The Fox Project
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Typed intermediate languages extend the benefits of type safety enjoyed by high-level source programming languages to the intermediate and target languages of a compiler. This is achieved by a generalization of syntax-directed compilation, called type-directed compilation. In a type-directed compiler, source code is translated into object code, and, at the same time, the type of the source code is translated into a type of the object code. The translation of the source code is guaranteed to have as its type the translation of the source type, so that well-typed programs at the source level are translated into well-typed programs at the object level.
Since well-typed source programs enjoy strong safety properties, so also do the corresponding target programs. By type checking the target code we can assure ourselves of its safety without having to trust the correctness of the compiler. A compiler that generates typed object code is an example of a certifying compiler whose object code can be mechanically checked for safety by any user of its generated code. Certifying compilers therefore provide a foundation for trust-free code dissemination in which code can be shared in an untrusted environment without sacrificing safety. By type checking intermediate code during compilation, we may build a self-checking compiler that verifies its own integrity by type checking the intermediate code produced by each compiler transformation. This greatly enhances the reliability of the compiler and greatly facilitates team development.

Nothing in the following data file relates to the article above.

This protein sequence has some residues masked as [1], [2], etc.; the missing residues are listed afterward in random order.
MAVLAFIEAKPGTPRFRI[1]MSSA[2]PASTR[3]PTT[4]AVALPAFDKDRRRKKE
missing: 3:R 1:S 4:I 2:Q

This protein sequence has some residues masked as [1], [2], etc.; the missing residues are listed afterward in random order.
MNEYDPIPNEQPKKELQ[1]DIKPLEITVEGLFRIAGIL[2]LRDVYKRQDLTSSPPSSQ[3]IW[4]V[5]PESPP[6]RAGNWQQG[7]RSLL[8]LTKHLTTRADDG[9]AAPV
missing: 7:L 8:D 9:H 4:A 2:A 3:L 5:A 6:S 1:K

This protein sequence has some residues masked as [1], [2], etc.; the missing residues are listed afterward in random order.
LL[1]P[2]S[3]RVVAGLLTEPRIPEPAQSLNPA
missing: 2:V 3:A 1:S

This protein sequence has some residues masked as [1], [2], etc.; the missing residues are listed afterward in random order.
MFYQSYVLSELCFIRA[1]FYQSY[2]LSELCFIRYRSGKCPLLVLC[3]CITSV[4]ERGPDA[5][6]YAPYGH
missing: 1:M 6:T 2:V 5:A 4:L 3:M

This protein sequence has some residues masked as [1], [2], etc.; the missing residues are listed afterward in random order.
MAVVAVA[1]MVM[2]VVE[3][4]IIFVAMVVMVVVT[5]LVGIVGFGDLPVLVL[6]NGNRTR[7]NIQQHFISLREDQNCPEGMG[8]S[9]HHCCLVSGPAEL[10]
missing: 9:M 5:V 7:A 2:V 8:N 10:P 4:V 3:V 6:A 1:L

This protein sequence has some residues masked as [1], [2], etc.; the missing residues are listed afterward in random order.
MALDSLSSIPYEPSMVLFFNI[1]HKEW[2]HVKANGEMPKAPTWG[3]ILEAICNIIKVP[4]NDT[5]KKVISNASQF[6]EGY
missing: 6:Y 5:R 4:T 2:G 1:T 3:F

Type-directed certifying compilers support heterogenous component integration. Since typed object code comes equipped with types, we may rely on its safety without assuming that it arises from any one compiler or any one language. The same typed object code may arise from several different compilers for several different (type-safe) languages. This type information may then be used to mediate component integration to ensure the safety of composite systems. A type-safe linker can ensure that the typing requirements of individual components are satisfied when they are linked, either statically or dynamically, in a running system.
Type-directed compilers support the generation of efficient object code. Most existing compilers make serious compromises of efficiency in order to support automatic storage management or to permit the decomposition of programs into independent modules or components. By exploiting type information during compilation and at execution time, a type-directed compiler can avoid these compromises while preserving the benefits of storage management and modularity.
The Fox Project pioneered the development of type-directed compilers. The project is currently investigating both the foundations of type-directed compilation, such as the design of type systems for intermediate and object code, and the engineering problems of implementing type-directed compilers for full-scale programming languages. Our current research artifact is the TILT compiler (Typed Intermediate Languages, Two) for Standard ML.
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